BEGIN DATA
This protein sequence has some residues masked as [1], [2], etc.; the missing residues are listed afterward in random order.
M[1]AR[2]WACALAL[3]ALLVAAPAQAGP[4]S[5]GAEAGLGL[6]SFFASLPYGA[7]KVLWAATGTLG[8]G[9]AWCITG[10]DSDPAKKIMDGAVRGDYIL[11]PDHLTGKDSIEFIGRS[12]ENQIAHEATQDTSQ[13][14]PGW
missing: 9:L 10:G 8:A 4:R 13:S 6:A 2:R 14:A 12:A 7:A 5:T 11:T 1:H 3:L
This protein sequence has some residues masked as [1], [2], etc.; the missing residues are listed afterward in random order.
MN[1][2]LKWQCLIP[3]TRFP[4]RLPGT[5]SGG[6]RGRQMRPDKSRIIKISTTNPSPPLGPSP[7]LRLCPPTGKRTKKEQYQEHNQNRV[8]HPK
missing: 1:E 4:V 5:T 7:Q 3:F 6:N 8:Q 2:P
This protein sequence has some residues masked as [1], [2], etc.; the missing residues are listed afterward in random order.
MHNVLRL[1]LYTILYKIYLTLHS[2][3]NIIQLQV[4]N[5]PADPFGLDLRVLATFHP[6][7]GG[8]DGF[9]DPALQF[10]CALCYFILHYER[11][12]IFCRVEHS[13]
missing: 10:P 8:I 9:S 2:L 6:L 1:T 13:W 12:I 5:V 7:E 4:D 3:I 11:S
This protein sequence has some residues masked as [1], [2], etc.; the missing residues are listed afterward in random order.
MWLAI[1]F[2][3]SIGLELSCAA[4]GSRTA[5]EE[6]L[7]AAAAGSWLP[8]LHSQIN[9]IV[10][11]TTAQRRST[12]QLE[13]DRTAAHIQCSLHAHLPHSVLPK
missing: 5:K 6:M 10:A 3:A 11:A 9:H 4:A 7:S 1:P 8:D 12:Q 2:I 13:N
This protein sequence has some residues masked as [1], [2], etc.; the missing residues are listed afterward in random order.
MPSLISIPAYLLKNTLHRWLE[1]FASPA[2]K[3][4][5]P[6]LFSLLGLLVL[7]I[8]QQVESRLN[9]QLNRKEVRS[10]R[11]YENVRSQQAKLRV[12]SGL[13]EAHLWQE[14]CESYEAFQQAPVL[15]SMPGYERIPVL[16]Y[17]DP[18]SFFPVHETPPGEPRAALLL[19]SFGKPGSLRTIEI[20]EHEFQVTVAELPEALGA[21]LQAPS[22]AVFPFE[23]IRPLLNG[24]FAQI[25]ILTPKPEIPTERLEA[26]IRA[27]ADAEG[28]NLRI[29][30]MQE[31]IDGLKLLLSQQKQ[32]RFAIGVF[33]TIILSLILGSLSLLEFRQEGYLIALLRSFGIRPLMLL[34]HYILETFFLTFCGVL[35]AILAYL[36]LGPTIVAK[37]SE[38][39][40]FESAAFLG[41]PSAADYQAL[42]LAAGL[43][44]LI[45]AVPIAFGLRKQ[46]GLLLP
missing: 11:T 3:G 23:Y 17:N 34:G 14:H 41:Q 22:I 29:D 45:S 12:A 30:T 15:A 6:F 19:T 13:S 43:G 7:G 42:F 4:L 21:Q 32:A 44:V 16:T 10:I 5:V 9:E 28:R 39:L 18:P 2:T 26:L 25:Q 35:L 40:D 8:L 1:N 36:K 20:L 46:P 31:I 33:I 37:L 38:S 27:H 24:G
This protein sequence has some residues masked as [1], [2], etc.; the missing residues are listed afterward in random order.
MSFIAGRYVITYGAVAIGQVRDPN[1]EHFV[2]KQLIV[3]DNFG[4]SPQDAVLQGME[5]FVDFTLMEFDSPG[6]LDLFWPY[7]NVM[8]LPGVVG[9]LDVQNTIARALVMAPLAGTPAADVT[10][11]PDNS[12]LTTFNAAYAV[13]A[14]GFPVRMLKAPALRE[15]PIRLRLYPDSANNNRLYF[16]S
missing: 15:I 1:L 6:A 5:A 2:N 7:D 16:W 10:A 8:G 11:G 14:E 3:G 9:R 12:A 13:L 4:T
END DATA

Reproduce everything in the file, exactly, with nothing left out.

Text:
This protein sequence has some residues masked as [1], [2], etc.; the missing residues are listed afterward in random order.
M[1]AR[2]WACALAL[3]ALLVAAPAQAGP[4]S[5]GAEAGLGL[6]SFFASLPYGA[7]KVLWAATGTLG[8]G[9]AWCITG[10]DSDPAKKIMDGAVRGDYIL[11]PDHLTGKDSIEFIGRS[12]ENQIAHEATQDTSQ[13][14]PGW
missing: 9:L 10:G 8:A 4:R 13:S 6:A 2:R 14:A 12:A 7:A 5:T 11:T 1:H 3:L
This protein sequence has some residues masked as [1], [2], etc.; the missing residues are listed afterward in random order.
MN[1][2]LKWQCLIP[3]TRFP[4]RLPGT[5]SGG[6]RGRQMRPDKSRIIKISTTNPSPPLGPSP[7]LRLCPPTGKRTKKEQYQEHNQNRV[8]HPK
missing: 1:E 4:V 5:T 7:Q 3:F 6:N 8:Q 2:P
This protein sequence has some residues masked as [1], [2], etc.; the missing residues are listed afterward in random order.
MHNVLRL[1]LYTILYKIYLTLHS[2][3]NIIQLQV[4]N[5]PADPFGLDLRVLATFHP[6][7]GG[8]DGF[9]DPALQF[10]CALCYFILHYER[11][12]IFCRVEHS[13]
missing: 10:P 8:I 9:S 2:L 6:L 1:T 13:W 12:I 5:V 7:E 4:D 3:I 11:S
This protein sequence has some residues masked as [1], [2], etc.; the missing residues are listed afterward in random order.
MWLAI[1]F[2][3]SIGLELSCAA[4]GSRTA[5]EE[6]L[7]AAAAGSWLP[8]LHSQIN[9]IV[10][11]TTAQRRST[12]QLE[13]DRTAAHIQCSLHAHLPHSVLPK
missing: 5:K 6:M 10:A 3:A 11:A 9:H 4:A 7:S 1:P 8:D 12:Q 2:I 13:N
This protein sequence has some residues masked as [1], [2], etc.; the missing residues are listed afterward in random order.
MPSLISIPAYLLKNTLHRWLE[1]FASPA[2]K[3][4][5]P[6]LFSLLGLLVL[7]I[8]QQVESRLN[9]QLNRKEVRS[10]R[11]YENVRSQQAKLRV[12]SGL[13]EAHLWQE[14]CESYEAFQQAPVL[15]SMPGYERIPVL[16]Y[17]DP[18]SFFPVHETPPGEPRAALLL[19]SFGKPGSLRTIEI[20]EHEFQVTVAELPEALGA[21]LQAPS[22]AVFPFE[23]IRPLLNG[24]FAQI[25]ILTPKPEIPTERLEA[26]IRA[27]ADAEG[28]NLRI[29][30]MQE[31]IDGLKLLLSQQKQ[32]RFAIGVF[33]TIILSLILGSLSLLEFRQEGYLIALLRSFGIRPLMLL[34]HYILETFFLTFCGVL[35]AILAYL[36]LGPTIVAK[37]SE[38][39][40]FESAAFLG[41]PSAADYQAL[42]LAAGL[43][44]LI[45]AVPIAFGLRKQ[46]GLLLP
missing: 11:T 3:G 23:Y 17:N 34:G 14:H 41:Q 22:I 29:D 45:S 12:A 30:T 15:A 6:F 19:T 13:S 43:G 7:G 42:F 4:L 21:Q 32:A 44:V 16:T 10:I 5:V 9:E 28:R 39:L 18:P 2:T 26:L 25:Q 35:L 40:D 8:L 1:N 36:K 20:L 46:P 31:I 33:I 37:L 38:S 27:H 24:G
This protein sequence has some residues masked as [1], [2], etc.; the missing residues are listed afterward in random order.
MSFIAGRYVITYGAVAIGQVRDPN[1]EHFV[2]KQLIV[3]DNFG[4]SPQDAVLQGME[5]FVDFTLMEFDSPG[6]LDLFWPY[7]NVM[8]LPGVVG[9]LDVQNTIARALVMAPLAGTPAADVT[10][11]PDNS[12]LTTFNAAYAV[13]A[14]GFPVRMLKAPALRE[15]PIRLRLYPDSANNNRLYF[16]S
missing: 15:I 1:L 6:A 5:A 2:N 7:D 16:W 10:A 8:G 11:G 14:E 3:G 9:R 12:A 13:L 4:T